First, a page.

-- Valerie J. Nelson

Photo: Shel Dorf, from left, with his brother, Michael, and cartoonist Chester Gould, outside Gould's home in 1949. Credit: Dorf family photo

They may be dead, but these celebrities are nonetheless making money

It's that time of year, when Forbes magazine releases its annual list of top-earning dead celebrities. You might think Michael Jackson would top the list, since his estate has opened the floodgates with music and a film, "This Is It," to satisfy consumer demand for all things MJ in the wake of his unexpected death in June.

Laurent But no, holding on to the No.1 spot is French fashion designer Yves Saint Laurent. Laurent died of brain cancer at age 71 in June 2008. Boosted by the auction of much of his estate at Christie's in February, more than $350 million has been raked in during the last 12 months, Forbes reported.

Coming in No. 2 is the team of composer Richard Rodgers and lyricist Oscar Hammerstein, the duo responsible for such Broadway and movie musicals as "South Pacific," "The King and I," "The Sound of Music," "Carousel" and "Oklahoma!" Rodgers died in 1979 and Hammerstein in 1960, but they still combined to earn $235 million in the last year.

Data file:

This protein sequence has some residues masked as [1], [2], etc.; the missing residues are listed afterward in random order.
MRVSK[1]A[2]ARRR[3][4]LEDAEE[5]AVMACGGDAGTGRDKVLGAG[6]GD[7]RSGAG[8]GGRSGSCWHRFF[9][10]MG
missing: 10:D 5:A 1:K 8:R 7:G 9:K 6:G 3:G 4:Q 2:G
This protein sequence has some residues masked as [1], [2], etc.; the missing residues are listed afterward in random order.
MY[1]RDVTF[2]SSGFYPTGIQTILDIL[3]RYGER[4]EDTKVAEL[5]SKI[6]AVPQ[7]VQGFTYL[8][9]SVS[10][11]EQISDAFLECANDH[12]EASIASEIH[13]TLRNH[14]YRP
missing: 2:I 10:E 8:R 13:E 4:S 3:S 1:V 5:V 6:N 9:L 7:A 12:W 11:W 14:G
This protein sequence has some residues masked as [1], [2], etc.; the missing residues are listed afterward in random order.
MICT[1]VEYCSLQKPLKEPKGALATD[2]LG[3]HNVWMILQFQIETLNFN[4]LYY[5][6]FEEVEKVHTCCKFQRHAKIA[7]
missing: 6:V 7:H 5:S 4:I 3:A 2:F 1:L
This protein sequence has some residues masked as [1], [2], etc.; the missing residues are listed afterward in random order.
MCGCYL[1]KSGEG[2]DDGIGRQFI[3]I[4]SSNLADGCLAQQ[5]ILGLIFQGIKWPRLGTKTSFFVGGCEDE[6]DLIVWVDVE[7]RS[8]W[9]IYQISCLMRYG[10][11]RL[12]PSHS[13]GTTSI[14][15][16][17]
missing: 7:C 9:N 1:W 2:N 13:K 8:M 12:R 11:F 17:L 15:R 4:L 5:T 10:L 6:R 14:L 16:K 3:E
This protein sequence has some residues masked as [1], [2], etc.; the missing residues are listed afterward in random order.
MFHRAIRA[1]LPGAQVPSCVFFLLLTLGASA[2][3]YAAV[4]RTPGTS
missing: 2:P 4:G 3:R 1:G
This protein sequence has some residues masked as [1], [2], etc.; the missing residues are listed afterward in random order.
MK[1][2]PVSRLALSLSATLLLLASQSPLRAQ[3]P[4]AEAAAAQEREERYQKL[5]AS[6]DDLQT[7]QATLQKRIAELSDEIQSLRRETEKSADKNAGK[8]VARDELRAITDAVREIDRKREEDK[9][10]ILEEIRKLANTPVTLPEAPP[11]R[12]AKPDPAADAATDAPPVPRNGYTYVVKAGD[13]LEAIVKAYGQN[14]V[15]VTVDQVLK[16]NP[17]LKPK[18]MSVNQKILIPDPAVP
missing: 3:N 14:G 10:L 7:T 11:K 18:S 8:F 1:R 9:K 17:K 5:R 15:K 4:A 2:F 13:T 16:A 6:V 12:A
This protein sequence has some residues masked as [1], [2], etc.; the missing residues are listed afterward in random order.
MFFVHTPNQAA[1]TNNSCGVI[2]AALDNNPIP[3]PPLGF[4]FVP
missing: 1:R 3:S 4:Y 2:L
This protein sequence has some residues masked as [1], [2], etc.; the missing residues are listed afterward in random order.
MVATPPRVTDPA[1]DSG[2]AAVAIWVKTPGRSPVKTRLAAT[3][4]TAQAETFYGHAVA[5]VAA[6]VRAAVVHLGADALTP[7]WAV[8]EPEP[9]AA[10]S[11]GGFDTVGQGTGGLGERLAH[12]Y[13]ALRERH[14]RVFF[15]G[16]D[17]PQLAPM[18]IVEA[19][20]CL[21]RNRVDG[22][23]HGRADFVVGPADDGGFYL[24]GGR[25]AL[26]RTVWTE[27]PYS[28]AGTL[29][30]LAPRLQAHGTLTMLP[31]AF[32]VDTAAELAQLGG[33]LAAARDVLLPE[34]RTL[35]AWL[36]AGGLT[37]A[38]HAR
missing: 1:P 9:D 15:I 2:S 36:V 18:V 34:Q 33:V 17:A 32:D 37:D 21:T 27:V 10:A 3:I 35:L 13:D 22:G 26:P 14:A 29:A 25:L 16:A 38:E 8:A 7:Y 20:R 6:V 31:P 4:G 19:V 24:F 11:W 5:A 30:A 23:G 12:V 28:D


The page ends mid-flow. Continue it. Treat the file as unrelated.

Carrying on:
Then Jackson shows up at No. 3 with $90 million.

The rest of the list, according to Forbes:

4. Elvis Presley, $55 million.

5. J.R.R. Tolkien, $50 million.

6. Charles Schulz, $35 million.

7. John Lennon, $15 million.

8. Theodor Geisel (Dr. Seuss), $15 million.

9. Albert Einstein, $10 million.

10. Michael Crichton, $9 million.

The full Forbes coverage is here.

-- Claire Noland

Photo: Fashion designer Yves Saint Laurent at his London boutique in 1969. Credit: Associated Press